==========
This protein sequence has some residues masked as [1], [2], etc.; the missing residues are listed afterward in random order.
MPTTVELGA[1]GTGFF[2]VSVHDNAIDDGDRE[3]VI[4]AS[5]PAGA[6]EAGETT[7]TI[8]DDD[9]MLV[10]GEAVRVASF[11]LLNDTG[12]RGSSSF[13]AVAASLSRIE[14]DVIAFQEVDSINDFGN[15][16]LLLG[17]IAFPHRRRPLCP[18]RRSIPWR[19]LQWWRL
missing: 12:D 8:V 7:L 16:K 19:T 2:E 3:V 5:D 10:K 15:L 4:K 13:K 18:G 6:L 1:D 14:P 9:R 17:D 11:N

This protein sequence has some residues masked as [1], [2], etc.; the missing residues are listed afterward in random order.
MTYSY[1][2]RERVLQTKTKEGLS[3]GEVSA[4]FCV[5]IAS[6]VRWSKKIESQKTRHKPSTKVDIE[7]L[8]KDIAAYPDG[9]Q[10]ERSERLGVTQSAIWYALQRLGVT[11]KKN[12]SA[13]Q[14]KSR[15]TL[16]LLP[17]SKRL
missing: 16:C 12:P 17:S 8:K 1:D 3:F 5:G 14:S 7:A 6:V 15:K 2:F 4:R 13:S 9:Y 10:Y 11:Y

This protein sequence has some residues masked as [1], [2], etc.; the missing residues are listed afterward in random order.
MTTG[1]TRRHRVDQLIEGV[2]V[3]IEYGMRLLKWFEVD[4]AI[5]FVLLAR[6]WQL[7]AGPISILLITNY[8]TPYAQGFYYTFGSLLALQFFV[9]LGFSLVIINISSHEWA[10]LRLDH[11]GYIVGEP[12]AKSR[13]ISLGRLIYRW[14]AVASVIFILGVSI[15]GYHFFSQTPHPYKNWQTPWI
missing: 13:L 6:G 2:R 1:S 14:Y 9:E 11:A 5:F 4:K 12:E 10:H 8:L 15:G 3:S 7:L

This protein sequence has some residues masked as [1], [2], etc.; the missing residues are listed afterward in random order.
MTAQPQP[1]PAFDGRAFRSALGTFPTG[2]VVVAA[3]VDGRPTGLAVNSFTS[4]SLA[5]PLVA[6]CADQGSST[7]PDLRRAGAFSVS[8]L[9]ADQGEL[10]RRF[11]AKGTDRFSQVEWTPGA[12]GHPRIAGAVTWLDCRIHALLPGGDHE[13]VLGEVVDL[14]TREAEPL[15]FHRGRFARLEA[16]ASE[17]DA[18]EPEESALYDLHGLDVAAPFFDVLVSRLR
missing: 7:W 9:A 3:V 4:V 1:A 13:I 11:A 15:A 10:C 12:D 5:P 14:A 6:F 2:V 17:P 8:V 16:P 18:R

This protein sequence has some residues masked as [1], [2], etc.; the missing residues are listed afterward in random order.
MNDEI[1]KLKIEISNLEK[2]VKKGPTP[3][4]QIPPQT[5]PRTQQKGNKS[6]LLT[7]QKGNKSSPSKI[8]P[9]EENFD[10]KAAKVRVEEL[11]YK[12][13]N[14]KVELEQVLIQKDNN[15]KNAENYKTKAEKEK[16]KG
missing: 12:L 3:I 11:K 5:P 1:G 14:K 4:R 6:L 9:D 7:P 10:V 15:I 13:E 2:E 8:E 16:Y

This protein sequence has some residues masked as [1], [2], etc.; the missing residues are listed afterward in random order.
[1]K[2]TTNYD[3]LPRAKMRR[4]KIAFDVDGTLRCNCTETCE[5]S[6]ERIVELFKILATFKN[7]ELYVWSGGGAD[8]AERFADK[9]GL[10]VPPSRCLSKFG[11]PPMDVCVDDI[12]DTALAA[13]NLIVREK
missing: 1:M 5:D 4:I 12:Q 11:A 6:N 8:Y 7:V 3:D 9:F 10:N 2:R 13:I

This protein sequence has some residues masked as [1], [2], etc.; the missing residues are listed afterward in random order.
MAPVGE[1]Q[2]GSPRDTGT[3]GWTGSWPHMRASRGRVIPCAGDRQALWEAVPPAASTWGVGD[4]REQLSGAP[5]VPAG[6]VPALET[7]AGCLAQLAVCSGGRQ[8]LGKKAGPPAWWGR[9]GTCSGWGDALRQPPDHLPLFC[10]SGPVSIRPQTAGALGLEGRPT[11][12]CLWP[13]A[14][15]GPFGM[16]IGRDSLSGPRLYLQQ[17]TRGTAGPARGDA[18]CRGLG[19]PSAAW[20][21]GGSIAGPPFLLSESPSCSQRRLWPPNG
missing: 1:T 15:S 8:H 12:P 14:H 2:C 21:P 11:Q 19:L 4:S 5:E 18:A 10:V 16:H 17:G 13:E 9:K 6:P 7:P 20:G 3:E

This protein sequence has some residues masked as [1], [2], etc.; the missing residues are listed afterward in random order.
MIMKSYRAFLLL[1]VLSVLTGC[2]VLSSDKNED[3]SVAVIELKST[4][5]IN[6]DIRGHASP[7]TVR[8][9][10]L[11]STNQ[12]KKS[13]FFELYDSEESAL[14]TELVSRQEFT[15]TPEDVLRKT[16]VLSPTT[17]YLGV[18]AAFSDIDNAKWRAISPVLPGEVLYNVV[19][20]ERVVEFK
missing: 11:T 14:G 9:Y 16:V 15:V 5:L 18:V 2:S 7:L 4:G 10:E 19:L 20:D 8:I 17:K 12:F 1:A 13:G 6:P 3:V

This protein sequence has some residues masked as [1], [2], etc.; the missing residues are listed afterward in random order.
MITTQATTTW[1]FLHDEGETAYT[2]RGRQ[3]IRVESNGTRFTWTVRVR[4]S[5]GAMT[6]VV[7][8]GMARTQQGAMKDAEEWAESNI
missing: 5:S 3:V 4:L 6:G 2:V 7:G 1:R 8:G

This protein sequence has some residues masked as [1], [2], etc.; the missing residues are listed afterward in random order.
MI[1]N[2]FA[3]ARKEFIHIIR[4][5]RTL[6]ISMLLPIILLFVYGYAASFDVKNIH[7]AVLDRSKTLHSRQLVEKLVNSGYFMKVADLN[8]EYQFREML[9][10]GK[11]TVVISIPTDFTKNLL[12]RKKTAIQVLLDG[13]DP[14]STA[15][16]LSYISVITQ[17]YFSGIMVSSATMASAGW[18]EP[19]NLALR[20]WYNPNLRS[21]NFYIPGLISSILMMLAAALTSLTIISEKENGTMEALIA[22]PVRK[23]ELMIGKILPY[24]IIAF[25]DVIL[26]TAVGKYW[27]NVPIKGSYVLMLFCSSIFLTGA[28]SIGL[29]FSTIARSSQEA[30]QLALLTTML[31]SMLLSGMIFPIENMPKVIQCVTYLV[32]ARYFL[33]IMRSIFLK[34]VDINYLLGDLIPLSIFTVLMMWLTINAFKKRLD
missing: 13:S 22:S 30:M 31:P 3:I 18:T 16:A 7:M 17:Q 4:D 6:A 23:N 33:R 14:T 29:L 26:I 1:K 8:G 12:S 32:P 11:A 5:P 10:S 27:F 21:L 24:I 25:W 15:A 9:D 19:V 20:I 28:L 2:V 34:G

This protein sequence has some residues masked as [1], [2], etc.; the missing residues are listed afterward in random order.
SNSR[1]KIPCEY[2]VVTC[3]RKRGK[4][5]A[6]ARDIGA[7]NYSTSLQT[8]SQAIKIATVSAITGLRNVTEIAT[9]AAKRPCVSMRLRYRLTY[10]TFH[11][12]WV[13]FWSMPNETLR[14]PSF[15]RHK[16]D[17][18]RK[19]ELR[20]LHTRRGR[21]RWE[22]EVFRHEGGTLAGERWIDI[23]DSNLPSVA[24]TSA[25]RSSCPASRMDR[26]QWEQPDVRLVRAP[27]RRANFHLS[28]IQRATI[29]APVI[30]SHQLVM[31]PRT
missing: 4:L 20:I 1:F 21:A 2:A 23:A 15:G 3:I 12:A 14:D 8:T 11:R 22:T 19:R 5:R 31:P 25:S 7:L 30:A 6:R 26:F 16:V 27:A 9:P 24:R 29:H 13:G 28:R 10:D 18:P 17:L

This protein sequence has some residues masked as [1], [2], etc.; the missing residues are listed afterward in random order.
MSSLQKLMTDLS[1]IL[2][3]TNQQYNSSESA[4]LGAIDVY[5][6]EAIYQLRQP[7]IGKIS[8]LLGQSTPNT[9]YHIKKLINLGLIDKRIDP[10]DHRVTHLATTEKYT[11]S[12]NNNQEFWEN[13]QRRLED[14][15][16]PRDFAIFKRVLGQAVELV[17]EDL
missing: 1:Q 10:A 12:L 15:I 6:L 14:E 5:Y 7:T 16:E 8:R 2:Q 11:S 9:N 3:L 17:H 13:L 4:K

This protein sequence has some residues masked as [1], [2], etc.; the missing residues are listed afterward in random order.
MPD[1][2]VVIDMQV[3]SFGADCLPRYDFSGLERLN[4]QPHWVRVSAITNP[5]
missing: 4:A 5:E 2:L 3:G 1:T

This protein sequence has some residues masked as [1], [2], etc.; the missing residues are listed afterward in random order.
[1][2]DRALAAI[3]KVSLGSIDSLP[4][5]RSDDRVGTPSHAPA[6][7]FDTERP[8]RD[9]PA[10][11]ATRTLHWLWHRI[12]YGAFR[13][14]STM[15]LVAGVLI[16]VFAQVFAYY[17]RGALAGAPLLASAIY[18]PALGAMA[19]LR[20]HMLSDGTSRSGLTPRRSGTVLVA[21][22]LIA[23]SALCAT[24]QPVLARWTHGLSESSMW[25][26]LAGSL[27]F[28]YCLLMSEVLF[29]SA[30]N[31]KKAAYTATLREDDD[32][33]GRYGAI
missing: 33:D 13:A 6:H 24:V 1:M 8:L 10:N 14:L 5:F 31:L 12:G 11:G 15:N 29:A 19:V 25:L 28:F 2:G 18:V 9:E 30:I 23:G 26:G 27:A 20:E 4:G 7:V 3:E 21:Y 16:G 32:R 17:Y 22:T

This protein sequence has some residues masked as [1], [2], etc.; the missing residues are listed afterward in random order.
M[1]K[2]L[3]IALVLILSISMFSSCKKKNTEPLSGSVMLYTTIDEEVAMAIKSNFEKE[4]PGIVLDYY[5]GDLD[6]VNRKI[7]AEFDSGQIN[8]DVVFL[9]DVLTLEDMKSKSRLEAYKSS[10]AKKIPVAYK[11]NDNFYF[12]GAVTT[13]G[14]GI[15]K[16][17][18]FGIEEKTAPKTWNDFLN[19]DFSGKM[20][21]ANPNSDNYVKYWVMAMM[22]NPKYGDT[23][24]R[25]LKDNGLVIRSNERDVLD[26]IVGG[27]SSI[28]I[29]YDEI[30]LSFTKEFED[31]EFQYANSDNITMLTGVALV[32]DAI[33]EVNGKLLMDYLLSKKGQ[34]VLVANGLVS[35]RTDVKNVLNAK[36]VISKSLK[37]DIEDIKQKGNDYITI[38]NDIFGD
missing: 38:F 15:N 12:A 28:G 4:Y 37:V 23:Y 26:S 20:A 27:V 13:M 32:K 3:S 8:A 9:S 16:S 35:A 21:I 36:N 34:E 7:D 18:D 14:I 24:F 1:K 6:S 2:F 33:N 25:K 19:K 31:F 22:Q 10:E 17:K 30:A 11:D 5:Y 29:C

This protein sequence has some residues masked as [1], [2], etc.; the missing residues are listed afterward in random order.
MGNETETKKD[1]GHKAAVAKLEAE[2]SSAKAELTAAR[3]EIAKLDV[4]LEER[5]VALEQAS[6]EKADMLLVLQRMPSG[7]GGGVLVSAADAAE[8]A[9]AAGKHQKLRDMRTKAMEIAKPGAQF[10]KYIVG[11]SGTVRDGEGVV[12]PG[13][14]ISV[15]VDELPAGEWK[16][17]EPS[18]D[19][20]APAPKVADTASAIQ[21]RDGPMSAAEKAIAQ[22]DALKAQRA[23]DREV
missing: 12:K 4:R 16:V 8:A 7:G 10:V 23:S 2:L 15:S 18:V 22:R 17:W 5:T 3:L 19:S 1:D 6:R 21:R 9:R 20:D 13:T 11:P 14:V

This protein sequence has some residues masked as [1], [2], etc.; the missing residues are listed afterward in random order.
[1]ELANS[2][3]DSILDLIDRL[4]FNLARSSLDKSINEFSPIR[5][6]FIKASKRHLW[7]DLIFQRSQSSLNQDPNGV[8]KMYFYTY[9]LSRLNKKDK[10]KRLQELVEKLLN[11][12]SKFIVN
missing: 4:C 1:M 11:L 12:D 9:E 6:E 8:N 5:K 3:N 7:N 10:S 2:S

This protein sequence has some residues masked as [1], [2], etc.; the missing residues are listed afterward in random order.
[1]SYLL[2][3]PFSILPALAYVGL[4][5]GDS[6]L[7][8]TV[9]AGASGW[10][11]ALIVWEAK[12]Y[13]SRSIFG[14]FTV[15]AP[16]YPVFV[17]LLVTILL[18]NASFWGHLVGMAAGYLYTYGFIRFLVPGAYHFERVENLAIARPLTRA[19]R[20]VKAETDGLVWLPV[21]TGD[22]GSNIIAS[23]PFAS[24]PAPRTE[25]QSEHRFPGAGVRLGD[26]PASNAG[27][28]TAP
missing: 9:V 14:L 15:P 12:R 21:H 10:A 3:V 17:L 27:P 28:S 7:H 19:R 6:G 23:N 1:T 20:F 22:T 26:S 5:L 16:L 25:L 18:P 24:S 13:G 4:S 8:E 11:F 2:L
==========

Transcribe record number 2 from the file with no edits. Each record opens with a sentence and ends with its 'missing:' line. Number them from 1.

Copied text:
This protein sequence has some residues masked as [1], [2], etc.; the missing residues are listed afterward in random order.
MTYSY[1][2]RERVLQTKTKEGLS[3]GEVSA[4]FCV[5]IAS[6]VRWSKKIESQKTRHKPSTKVDIE[7]L[8]KDIAAYPDG[9]Q[10]ERSERLGVTQSAIWYALQRLGVT[11]KKN[12]SA[13]Q[14]KSR[15]TL[16]LLP[17]SKRL
missing: 16:C 12:P 17:S 8:K 1:D 3:F 5:G 14:S 7:A 6:V 15:K 2:F 4:R 13:S 9:Y 10:Y 11:Y